N: Usually we'll get up...at the moment we're doing a lot of TV, early morning starts, get hair and make up done. We'll have TV, phoners like this, get an hour for lunch and then go back to work. It's tiring but it's really worth it because it goes to show that a lot of people in TV and stuff are interested in finding out more about us. It's worth getting up early in the morning and finishing late at night.
I imagine it's a bit of a shock to the system, especially cos Big Brovaz hasn't been that prominent for a while.
N: It was a little bit of a shock, but now it's sunk in and I'm just getting on with it. Sometimes I feel like I'm starting all over again, but it has to be done, it has to be done. We're just working hard to get back to the success we were in with Big Brovaz. You can't really complain about the hard work. Sometimes we do have odd little complaints but we're so happy to be here basically. There's a lot of people who would so love to be in our shoes, because this is our career, this is our life at the moment. We don't do anything else apart from sing. We have to put our all into it. It's definitely worth doing.
What's happening with the Booty Luv album? Has any progress been made with that?
N: We've made quite a bit of progress with it, we've written some of the songs...the album is almost done, we've been in the studios a lot of times laying down different tracks - no one's really listened to them yet. We've just been going in there and recording. As to what tracks will be on the album, nobody's really sure yet. And me and Cherise are actually writing our own tracks, we're not always going to be doing covers, we're going to be showing our writing skills as well. Basically the album is going to be a typical summer dance album that everyone can enjoy with loads of good vibes in it. A lot more flavour, a lot more excitement. We're definitely looking forward to doing it.
Tell us about the balance of covers to original songs you're looking at?
N: We don't know at the moment. We want to make it a 50/50 kind of thing, don't want to have more covers than songs we've written, we do want to get people familiar with a lot of old tracks like 'Boogie 2Nite' and 'Shine'. It was very successful when Tweet, the original singer did it. We still want to bring certain songs back and have people say 'I remember that song, it's so good that they did that'. But at the same time we want to have a really good balance, with our own writing, our own publishing, basically. Even though we do enjoy doing the covers, it's so exciting, but we want a 50/50 balance on the album.
Is the stuff you're writing more r'n'b than dance?
N: No, it's dance music, but it's still got our r'n'b flavour, we can't lose [that]. That's what we were born to do, you know what I mean? We are sticking to our own kind of flavour but we are going to change it so that people who love dance will listen to it.
For me, dance is more about samples and repetitive beats. I'm guessing you guys are more about the lyrics?
N: Yeah, we are, but because it's something different, we've always had lyrics, plus 'Boogie 2Nite' has lyrics and 'Shine' does as well, but there will be really typical dance tracks with the hook repeating, as you said, which is good. I think they're the most catchy ones, really. We can do lyrics at the same time and make it just as successful as all the other original dance tracks out there.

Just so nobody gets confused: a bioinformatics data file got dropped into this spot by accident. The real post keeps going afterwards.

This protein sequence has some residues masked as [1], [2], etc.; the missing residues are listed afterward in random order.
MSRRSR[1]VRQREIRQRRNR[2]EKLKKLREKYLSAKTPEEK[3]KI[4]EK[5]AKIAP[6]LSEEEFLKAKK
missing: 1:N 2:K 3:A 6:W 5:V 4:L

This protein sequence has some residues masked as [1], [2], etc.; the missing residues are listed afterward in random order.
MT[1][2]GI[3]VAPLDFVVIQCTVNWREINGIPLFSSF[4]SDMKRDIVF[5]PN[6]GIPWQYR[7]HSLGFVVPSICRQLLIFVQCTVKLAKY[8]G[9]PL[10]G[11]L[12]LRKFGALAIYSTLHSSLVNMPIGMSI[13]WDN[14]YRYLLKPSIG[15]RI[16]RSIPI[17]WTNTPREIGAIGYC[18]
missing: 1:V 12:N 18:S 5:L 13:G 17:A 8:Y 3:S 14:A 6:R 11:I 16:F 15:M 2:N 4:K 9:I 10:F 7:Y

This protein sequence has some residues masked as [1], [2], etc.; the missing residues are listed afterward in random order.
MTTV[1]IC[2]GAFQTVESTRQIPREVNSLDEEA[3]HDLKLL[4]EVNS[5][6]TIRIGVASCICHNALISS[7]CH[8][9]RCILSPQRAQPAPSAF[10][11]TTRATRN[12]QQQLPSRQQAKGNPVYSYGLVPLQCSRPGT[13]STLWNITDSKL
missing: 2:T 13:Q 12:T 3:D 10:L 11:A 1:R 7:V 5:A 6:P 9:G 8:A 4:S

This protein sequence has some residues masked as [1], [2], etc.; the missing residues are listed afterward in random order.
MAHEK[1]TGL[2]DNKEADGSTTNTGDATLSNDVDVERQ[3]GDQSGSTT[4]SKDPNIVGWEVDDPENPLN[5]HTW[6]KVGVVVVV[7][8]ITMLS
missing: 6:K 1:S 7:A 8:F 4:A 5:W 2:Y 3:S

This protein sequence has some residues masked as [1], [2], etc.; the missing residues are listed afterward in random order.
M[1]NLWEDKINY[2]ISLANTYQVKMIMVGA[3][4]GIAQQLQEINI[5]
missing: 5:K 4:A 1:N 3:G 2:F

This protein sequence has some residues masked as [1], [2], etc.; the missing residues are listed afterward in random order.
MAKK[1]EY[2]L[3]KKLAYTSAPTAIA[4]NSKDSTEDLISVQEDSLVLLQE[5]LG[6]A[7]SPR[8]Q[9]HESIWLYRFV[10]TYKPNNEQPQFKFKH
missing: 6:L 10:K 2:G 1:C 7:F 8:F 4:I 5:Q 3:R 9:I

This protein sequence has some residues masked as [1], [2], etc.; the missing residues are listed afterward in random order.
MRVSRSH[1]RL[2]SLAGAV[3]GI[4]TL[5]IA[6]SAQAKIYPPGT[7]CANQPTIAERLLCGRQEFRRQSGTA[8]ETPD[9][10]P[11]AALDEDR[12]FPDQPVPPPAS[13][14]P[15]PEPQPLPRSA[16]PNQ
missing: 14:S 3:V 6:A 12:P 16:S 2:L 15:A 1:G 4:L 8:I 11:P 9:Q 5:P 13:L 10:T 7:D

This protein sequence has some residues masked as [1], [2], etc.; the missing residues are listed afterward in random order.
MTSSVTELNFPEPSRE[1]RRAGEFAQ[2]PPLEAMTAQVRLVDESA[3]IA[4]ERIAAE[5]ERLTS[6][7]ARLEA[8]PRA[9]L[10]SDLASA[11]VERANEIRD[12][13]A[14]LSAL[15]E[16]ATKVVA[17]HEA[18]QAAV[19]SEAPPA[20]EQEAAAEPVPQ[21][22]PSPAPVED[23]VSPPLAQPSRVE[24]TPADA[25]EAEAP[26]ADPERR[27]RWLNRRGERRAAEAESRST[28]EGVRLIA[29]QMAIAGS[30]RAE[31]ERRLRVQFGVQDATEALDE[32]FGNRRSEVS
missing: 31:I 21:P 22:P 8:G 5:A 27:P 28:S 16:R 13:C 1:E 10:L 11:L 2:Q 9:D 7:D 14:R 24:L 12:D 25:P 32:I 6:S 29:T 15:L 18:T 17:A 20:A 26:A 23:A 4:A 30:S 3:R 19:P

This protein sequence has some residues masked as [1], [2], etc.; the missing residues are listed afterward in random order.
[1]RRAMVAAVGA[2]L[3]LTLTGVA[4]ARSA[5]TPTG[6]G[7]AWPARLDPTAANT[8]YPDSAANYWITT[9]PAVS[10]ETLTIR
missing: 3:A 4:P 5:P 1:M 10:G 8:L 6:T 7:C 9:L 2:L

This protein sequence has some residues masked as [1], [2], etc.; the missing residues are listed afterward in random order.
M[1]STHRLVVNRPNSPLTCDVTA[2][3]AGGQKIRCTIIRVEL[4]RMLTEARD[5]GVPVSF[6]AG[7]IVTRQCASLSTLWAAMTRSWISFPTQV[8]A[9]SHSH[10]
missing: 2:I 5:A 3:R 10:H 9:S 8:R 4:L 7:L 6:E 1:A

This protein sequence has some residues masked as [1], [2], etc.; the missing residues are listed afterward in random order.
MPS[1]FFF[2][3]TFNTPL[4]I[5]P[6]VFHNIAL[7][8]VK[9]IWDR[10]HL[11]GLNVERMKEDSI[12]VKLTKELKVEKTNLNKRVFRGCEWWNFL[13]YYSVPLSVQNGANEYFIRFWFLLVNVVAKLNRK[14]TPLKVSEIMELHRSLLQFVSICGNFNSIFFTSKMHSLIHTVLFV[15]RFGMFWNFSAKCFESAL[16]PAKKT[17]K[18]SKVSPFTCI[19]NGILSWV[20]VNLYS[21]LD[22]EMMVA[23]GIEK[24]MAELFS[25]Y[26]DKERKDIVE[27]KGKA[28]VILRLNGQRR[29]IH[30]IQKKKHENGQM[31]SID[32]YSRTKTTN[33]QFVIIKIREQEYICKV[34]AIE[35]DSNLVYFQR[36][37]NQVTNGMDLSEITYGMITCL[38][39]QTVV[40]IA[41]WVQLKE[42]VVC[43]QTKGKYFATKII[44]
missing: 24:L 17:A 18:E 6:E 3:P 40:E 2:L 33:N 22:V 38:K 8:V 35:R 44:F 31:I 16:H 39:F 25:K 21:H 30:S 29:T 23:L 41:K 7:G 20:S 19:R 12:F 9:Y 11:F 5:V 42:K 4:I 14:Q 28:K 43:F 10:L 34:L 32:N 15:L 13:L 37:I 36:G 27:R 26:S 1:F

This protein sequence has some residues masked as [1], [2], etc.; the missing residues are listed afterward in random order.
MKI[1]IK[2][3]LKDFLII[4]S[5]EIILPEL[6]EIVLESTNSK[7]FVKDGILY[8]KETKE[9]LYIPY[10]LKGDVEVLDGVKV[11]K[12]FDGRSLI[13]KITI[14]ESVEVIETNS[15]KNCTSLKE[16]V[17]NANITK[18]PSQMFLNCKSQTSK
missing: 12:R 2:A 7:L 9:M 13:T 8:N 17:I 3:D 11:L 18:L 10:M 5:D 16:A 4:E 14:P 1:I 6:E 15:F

Is there anyone you'd particularly like to work with and why?
N: To tell you the truth, I'm not sure. As far as artists, most of them I'm not really sure of their names. As far as producers, we've already had Seamus Haji, who did the remix for 'Boogie 2Nite' which was a smash, so we'd love to do a lot of production with him. We were actually working with Sticky, before Miss Dynamite came out, she'd done a garage track with him. He started off doing reggae and DJing but now does a lot of dance beats as well. That was a touch of r'n'b in it. As for different flavours on our album, we'd love to work with someone like Sticky. He adds an r'n'b feel to it. Basically, there are lots of people.
If you could give us one musical recommendation, what would it be?
C: I recommend you listen to JoJo's new album. It's amazing, she's an amazing singer. She's only 17 - I saw her on GM:TV this morning. She's so good at what she does, she could be a role model for young people who want to get into music. So yeah, I recommend JoJo's new album The High Road>
N: I think personally people should really actually acknowledge someone like Beverley Knight. She's been in this industry before nearly everyone in this world. She has worked so hard to still not be appreciated. She's such a successful artist with a wicked voice - a good person, she knows the industry inside out, she's definitely worked a lot harder than a lot of other artists who've got it easy, so I think what I want to say is that people should really look into other artists that are more in the background than the front. They're the ones who are doing less of the practical work and more of the inside work, learning about the music and learning about life doing music, cos it's such a hard thing to get into. I just think people should appreciate Beverley Knight a lot more than they do.
Booty Luv's new single 'Shine' is out on May 14.